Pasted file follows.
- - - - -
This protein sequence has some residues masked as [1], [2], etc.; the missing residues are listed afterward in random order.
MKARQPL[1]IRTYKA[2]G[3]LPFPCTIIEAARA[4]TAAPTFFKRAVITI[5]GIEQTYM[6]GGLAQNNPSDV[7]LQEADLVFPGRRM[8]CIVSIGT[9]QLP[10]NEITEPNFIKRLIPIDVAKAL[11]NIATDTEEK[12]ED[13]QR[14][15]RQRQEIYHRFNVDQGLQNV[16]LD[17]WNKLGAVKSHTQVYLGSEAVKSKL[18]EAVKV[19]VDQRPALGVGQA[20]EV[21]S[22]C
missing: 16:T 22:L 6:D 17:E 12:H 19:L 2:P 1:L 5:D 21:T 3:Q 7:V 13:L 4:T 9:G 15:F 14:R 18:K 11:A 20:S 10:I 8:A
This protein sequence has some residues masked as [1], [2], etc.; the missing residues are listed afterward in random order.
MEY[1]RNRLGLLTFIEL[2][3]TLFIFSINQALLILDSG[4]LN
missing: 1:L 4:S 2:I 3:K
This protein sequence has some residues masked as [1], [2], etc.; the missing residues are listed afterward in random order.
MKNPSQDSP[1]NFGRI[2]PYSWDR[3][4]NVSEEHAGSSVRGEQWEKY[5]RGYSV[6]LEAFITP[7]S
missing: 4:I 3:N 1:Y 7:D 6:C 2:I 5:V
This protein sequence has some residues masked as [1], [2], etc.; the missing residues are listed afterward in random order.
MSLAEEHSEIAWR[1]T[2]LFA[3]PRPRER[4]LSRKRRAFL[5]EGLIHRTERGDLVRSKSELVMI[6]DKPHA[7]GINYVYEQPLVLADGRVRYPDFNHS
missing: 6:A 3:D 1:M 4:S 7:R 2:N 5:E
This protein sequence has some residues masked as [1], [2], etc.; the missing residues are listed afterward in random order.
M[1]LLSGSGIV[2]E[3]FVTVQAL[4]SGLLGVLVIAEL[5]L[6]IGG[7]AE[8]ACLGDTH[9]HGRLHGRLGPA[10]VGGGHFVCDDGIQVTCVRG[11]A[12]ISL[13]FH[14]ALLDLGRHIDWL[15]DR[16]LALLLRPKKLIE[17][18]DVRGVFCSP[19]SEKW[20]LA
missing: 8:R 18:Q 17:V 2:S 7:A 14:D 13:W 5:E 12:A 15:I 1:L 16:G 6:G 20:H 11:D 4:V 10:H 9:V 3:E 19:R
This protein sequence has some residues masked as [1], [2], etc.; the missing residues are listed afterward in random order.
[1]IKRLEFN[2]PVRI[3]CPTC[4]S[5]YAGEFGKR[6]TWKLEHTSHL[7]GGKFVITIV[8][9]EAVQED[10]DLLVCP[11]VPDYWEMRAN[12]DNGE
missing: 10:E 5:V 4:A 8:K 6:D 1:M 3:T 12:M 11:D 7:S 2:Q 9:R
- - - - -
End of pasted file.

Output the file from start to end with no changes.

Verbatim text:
This protein sequence has some residues masked as [1], [2], etc.; the missing residues are listed afterward in random order.
MKARQPL[1]IRTYKA[2]G[3]LPFPCTIIEAARA[4]TAAPTFFKRAVITI[5]GIEQTYM[6]GGLAQNNPSDV[7]LQEADLVFPGRRM[8]CIVSIGT[9]QLP[10]NEITEPNFIKRLIPIDVAKAL[11]NIATDTEEK[12]ED[13]QR[14][15]RQRQEIYHRFNVDQGLQNV[16]LD[17]WNKLGAVKSHTQVYLGSEAVKSKL[18]EAVKV[19]VDQRPALGVGQA[20]EV[21]S[22]C
missing: 16:T 22:L 6:D 17:E 12:H 19:L 2:P 1:L 5:D 21:T 3:Q 7:V 13:L 4:T 9:G 15:F 14:R 18:K 11:A 20:S 10:I 8:A
This protein sequence has some residues masked as [1], [2], etc.; the missing residues are listed afterward in random order.
MEY[1]RNRLGLLTFIEL[2][3]TLFIFSINQALLILDSG[4]LN
missing: 1:L 4:S 2:I 3:K
This protein sequence has some residues masked as [1], [2], etc.; the missing residues are listed afterward in random order.
MKNPSQDSP[1]NFGRI[2]PYSWDR[3][4]NVSEEHAGSSVRGEQWEKY[5]RGYSV[6]LEAFITP[7]S
missing: 4:I 3:N 1:Y 7:D 6:C 2:I 5:V
This protein sequence has some residues masked as [1], [2], etc.; the missing residues are listed afterward in random order.
MSLAEEHSEIAWR[1]T[2]LFA[3]PRPRER[4]LSRKRRAFL[5]EGLIHRTERGDLVRSKSELVMI[6]DKPHA[7]GINYVYEQPLVLADGRVRYPDFNHS
missing: 6:A 3:D 1:M 4:S 7:R 2:N 5:E
This protein sequence has some residues masked as [1], [2], etc.; the missing residues are listed afterward in random order.
M[1]LLSGSGIV[2]E[3]FVTVQAL[4]SGLLGVLVIAEL[5]L[6]IGG[7]AE[8]ACLGDTH[9]HGRLHGRLGPA[10]VGGGHFVCDDGIQVTCVRG[11]A[12]ISL[13]FH[14]ALLDLGRHIDWL[15]DR[16]LALLLRPKKLIE[17][18]DVRGVFCSP[19]SEKW[20]LA
missing: 8:R 18:Q 17:V 2:S 7:A 14:D 13:W 5:E 12:A 15:I 1:L 16:G 6:G 20:H 11:D 4:V 10:H 9:V 3:E 19:R
This protein sequence has some residues masked as [1], [2], etc.; the missing residues are listed afterward in random order.
[1]IKRLEFN[2]PVRI[3]CPTC[4]S[5]YAGEFGKR[6]TWKLEHTSHL[7]GGKFVITIV[8][9]EAVQED[10]DLLVCP[11]VPDYWEMRAN[12]DNGE
missing: 10:E 5:V 4:A 8:K 6:D 1:M 3:T 12:M 11:D 7:S 2:Q 9:R